Re: APS copyright policy

From: Stevan Harnad <>
Date: Sat, 2 Mar 2002 00:43:45 +0000

On Fri, 1 Mar 2002, Thomas J. Walker wrote:

> I agree with Stevan's interpretation that self-archiving of the
> APS-formatted version is not legal.
> I also agree with his conclusion that APS policy encourages self-archiving
> of preprints and updates of preprints.

With so much agreement between my comrade-at-arms, Tom Walker, and
myself, including agreement on the optimality and inevitability of open
access, how is it that we still disagree on the very same basic points
that initiated this Forum in way back in September 1998?

Yet here we are, 4 years wiser, and still not of the same mind on
the subject!

Raising the question of this divergence in connection with the APS is
still more interesting, for the APS too is of more than one mind on the
matter: The APS, among all established publishers, has gone the farthest
in trying to serve the interests of research and researchers. They have
allowed and blessed author self-archiving of both the unrefereed
preprint and the refereed postprint (i.e., the final, refereed, revised,
accepted draft), and have only been ambivalent about the PDF, the
APS-generated page images, worrying that if they allow authors to
self-archive that too, it might do in their subscription/license
revenue, and make them unable to cover their costs.

Moreover, among the costs that the collapse of subscription/license
revenue would cease to be able to cover would be the costs of the
editing and markup that generate the PDF itself! So it really could be
quite risky to encourage authors to do that.

On the other hand, not allowing the authors to do that (but allowing
them to self-archive the preprint and the postprint) allows a certain
empirical, economic test to take place, one whose outcome cannot be
guessed in advance: If the refereed, revised, accepted final drafts
(postprints) are freely accessible online (through author/institution
self-archiving of eprints), but the publisher's PDFs continue to have
to be paid for, will that be enough to sustain the subscription/license
market, and hence to cover all costs (including the cost of the peer
review, which is about $500 per paper in the case of the APS)?

If the answer is yes, then the PDF and enhancements indeed represent an
essential added value, as many journal publishers have been suggesting,
one that those institutions that can afford it are willing to keep on
paying for even when the vanilla postprints are openly accessible to
all their own institutional users, as well as to the users at all other
institutions that cannot afford the value-added edition. This would
mean that there is no further reason to expect that the journal
subscription/license market will not survive and prosper well on into
the PostGutenberg era.

[And I, for one, would be perfectly happy with that outcome: It would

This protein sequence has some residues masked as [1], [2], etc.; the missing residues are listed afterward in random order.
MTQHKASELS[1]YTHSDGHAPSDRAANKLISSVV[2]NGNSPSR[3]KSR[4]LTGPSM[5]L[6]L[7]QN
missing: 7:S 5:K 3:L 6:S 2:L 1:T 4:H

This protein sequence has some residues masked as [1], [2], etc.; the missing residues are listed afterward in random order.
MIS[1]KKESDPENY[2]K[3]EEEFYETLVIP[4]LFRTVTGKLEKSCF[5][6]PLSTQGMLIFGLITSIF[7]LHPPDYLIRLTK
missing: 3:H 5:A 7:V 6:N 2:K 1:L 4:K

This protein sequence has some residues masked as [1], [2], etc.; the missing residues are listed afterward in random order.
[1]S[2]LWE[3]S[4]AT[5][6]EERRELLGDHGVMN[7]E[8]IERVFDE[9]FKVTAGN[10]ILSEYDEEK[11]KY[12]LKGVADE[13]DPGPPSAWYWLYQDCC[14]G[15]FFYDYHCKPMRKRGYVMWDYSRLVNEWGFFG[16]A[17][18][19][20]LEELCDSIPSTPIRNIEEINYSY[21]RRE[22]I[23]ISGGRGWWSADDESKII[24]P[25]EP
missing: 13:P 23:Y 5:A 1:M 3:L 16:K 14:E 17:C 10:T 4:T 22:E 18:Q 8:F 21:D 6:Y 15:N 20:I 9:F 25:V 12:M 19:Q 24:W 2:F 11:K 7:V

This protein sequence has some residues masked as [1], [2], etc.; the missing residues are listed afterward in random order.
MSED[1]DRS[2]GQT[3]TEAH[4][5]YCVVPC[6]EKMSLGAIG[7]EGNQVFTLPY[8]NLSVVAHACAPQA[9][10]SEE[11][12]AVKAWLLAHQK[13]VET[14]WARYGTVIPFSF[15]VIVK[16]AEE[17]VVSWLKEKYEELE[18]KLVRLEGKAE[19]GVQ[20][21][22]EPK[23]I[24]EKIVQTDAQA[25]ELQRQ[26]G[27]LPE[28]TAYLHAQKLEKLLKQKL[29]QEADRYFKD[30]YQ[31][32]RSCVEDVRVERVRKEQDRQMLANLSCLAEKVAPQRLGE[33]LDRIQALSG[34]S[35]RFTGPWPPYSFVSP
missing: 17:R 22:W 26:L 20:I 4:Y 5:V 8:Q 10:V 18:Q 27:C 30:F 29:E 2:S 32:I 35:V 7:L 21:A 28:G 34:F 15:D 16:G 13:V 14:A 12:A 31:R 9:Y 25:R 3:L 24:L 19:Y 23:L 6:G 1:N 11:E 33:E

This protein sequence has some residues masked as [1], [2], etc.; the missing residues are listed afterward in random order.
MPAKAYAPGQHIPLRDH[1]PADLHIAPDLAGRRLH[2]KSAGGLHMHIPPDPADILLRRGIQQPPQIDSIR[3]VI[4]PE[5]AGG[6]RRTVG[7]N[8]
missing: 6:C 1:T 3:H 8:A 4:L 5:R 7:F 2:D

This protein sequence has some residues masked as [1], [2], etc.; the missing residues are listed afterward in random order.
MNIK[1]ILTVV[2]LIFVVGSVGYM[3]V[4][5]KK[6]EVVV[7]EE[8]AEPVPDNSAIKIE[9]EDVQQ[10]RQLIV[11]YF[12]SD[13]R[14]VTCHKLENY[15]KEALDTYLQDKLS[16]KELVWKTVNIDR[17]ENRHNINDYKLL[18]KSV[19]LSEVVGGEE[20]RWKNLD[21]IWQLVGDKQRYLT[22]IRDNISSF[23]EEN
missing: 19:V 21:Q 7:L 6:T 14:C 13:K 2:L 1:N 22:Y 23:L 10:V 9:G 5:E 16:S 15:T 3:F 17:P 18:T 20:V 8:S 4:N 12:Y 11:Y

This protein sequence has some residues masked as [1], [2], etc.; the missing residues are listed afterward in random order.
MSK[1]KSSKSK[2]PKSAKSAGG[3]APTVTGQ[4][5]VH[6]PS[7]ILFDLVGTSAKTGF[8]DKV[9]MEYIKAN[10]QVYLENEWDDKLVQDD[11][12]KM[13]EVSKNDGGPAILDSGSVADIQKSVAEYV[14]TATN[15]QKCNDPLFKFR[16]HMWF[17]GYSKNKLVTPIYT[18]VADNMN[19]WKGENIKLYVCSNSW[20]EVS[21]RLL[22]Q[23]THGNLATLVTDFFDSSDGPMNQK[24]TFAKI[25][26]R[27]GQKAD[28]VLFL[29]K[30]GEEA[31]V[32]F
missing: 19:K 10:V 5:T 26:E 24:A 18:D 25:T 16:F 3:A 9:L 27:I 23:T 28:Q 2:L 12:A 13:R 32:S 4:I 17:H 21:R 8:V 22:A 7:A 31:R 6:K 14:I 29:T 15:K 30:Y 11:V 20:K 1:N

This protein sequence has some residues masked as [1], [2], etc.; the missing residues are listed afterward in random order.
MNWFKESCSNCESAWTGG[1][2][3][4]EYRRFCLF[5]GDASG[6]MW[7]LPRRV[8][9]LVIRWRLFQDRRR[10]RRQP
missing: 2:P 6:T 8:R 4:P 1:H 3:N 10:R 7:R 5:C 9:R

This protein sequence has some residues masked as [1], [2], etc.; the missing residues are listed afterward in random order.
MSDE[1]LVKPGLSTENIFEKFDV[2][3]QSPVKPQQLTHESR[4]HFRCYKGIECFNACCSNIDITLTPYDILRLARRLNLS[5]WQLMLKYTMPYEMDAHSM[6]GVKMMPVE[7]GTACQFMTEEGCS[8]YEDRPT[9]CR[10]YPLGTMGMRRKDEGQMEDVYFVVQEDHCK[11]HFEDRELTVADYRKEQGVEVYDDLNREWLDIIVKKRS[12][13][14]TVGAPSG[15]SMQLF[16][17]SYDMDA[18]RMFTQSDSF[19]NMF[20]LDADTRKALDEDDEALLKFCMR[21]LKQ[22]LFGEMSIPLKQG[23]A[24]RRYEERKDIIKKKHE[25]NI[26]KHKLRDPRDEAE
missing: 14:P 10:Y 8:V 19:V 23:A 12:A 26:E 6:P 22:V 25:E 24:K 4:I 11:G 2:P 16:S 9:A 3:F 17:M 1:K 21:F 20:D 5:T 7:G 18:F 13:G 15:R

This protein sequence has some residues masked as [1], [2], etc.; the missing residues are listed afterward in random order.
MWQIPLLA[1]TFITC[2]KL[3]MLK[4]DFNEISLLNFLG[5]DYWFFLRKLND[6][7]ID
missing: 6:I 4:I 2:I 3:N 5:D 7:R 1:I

no longer be true that any researcher with access to the Web lacked
access to any of the 2 million annual articles in the planet's 20,000
annual peer-reviewed journals. It would no longer be true that any
researcher had lost even an epsilon of the potential uptake, usage,
citations and impact of his research because potential users had been
denied access because their institutions could not afford the access
tolls. And although available serials budgets would still continue to
be spent, the situation could hardly continue to be called a "crisis."]

But the other possible outcome would be that, as the 2 million annual
articles in the 20,000 annual journals all become openly accessible to
all would-be users, institutions will no longer find the value-added PDF
worth paying for any more, and there will be growing
subscription/license cancellations. Then the outcome would be that
publishers would have to cut costs, phasing out the add-ons for which
there was no longer a market, and downsizing to the provision of the
essential service they would still be providing, namely, peer review
(i.e., exactly what it is that transforms the preprint into the
postprint). That special increment of added value is something that the
APS is currently allowing to be given away for free by its authors,
even though it is parasitic on the subscription/license revenues with
which it is competing! For it is those revenues that are currently
paying all the costs -- the essential ones as well as enhanced ones.

Downsizing and phasing out everything that goes into the PDF would
not only mean that refereed journal publishers would become peer-review
service providers (and certifiers), but it would also mean that their
"clients" were no longer the reader-institutions but the
author-institutions, and they would have to start charging the $200-$500
it takes to generate a refereed, accepted, certified postprint to those
author-institutions -- which, fortunately, they will have more than